Debbie Georgatos: They did. You can barely find it in the news anymore. You know, Todd Akin’s comments were unfortunate. I’m very sorry he said those things because I actually don’t think that’s what he meant, but whatever it is he meant, the media’s willingness to assume that anyone on the right, Republican or conservative side, is insensitive to women’s issues, and therefore, any statement that is inappropriate, and his was inappropriate, I’m not excusing it, but any statement like that is to be repeated in the news and there were demands from the left that he should withdraw immediately, he shouldn’t be a candidate anymore , is just an extreme overreaction, and he was not in any way justifying or encouraging violence against women, unlike the gentleman in Harris County who is wanting to be in charge of deciding whether to prosecute men and legitimizing, in fact, implying some women he would say like to be the recipients of violence, and so the juxtaposition is outrageous. I actually saw, there’s an email flying around now, maybe you’ve seen it, I don’t know, but it has a lot of very funny comparisons, funny except they’re very sad for America, but funny comparisons between the way that Republicans or conservatives and Democrats or liberals are treated in the media. A whole host of issues, just one little one was Romney is always the extremely rich or some denigrating term, and he earned his money, versus for example, John Kerry, who married money twice, and every time he’s mentioned, he almost always a war hero. The media rarely calls attention to his wealth or how he got it. There’s a section in the book where I mention, I think in Chapter 3, but it’s about how much the media manipulates the vote, and I have talked about twelve universal trues that politicians use to trick voters, and I don’t just mean women, and in addition to that, I talked about the media, and if you don’t think there’s media bias in America that you’re just not really paying attention. There’s a UCLA study that mentions in detail, throw out the book, footnotes right in the middle, UCLA is no conservative bastion by a long shot, they are liberal themselves, and in the study, the overwhelming conclusion they came to is there’s just an extreme left wing bias in American media. They run through the major newspapers you’d imagine, the major television networks, and it was a very comprehensive study, and so I included that just to say, if all you ever do it read the Washington Post, you don’t really have the news. The Internet is full of news sources. Try reading both sides. Read stuff on the other side to find out what’s really going on.
Bob Price: Well, we certainly want to encourage people to read this book before they go out and vote. Early voting starts next week in Texas. It’s already begun in many states across the nation. Where can people get a hold of this book, and get it in their hands so they can become informed about some of these issues
Debbie Georgatos: Thank you for asking. It is on my website, which is www.ladiescanwetalk.org, it’s also available on Amazon, and will soon be available in Barnes & Noble. My website ladiescanwetalk.org, not only can you order the book there, but you can see some tapes of friends of mine talking about the book, I’m been very active politically, so talking about political activity. One thing the book has, I wanted to mention, is near the end of every chapter or most chapters, I have a little did you know section, and they’re just little conversation starters. The did you know section has facts and they’re ways to share things with people when you’re trying to share your political ideas. I’m in the process of embellishing those and will load those on the website, and this goes back to the question earlier that I didn’t I guess really answer, and it was about making conversations with people about politics, and I wanted to mention that because it can be hard to talk to people about politics. Everyone has a relative or a friend that you just know better than to raise politics because you don’t agree and you have maybe some tender conversations, but I think there’s too much of that in America, too much just deference to silence or deference to political correctness, so part of what I’m encouraging is read enough so that you’re comfortable defending what you think, and then when you have the opportunity and you encounter someone who does not agree with you politically, go ahead and have a conversation. It doesn’t have to be a confrontational one. You can start for example with just asking questions. I’ve used this technique with friends recently where one friend was talking about her strong support for gun control laws, and I haven’t even touched a gun in my whole life, I’m not a gun person, but I support the Second Amendment. So I just said to her, do you know about the studies that show that when they impose gun control laws, actually, crime gets worse, and when you have concealed carry laws, where you’re permitted to concealed carry, gun crime goes down, and she had never heard of such a thing. I did the same thing with someone that was advocating raising taxes on the rich. I said, well do you know about the Laffer curve, which is an economist, Laffer, who wrote about the notion that when you raise tax rates, revenues go down for the government. This one was a lawyer, and she said there’s no way that can be true. I said, look it up. Encourage your friends to do some looking, ask questions. The other thing, in terms of sharing conservative ideas, is the notion that if you can do it through stories and real life examples instead of statistics, I think sometimes people remember those more later, and there are a lot of stories in the book. I interview a lot of women who actually came to America from other countries, where they lived under Socialism, they lived under Communism, they lived under an oppressive government, and they are very insightful about the direction the two parties are offering our country. They see more clearly than a lot of Americans what path the left is taking in America today, which is to grow the size, power, and control of the federal government over society and over our economy. People who have lived under that kind of oppressive system recognize the language, they recognize the attitude of the American left, and they’re more alert than we are really to what may be in store for us if we don’t hang on to our fundamental freedoms.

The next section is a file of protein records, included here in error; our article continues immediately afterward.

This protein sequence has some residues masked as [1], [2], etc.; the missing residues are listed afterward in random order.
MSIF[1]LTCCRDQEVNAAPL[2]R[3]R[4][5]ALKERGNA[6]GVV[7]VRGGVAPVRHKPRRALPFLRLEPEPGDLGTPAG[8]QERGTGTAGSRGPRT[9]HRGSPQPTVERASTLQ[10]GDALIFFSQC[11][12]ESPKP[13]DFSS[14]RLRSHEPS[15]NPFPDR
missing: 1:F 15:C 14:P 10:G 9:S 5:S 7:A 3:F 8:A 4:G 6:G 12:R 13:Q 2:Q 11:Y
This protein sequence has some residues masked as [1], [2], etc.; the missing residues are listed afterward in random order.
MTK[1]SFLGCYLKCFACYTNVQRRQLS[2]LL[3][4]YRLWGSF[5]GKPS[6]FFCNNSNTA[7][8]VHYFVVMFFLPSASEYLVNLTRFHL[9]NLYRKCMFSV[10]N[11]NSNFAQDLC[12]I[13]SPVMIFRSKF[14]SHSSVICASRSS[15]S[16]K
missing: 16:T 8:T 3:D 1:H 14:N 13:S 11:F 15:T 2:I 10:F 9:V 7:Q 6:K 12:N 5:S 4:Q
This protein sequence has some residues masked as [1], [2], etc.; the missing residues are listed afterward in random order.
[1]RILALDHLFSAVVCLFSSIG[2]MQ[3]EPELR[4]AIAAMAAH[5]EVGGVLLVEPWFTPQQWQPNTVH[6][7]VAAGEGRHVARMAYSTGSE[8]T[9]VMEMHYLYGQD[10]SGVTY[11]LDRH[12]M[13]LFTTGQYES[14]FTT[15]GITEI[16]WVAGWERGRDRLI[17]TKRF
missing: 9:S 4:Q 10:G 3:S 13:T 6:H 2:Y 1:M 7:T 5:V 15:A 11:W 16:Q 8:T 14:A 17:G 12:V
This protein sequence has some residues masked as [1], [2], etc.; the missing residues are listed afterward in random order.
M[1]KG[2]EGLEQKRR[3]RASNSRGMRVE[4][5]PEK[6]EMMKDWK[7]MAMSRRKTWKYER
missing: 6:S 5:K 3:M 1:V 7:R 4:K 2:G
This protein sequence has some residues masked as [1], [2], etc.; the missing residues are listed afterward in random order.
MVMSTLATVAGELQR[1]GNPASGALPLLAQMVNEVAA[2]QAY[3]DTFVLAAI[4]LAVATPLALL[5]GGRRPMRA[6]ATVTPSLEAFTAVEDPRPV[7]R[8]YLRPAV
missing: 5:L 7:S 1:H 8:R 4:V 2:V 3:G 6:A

Bob Price: Well Debbie, thank you for inviting us into your home once again here. It’s always great to see you here in Dallas. I’d like to encourage everyone to go to Debbie’s website www.ladiescanwetalk.org and get a copy of this book and become more informed and more involved in your daily lives and politics.
Debbie Georgatos: Thank you very much.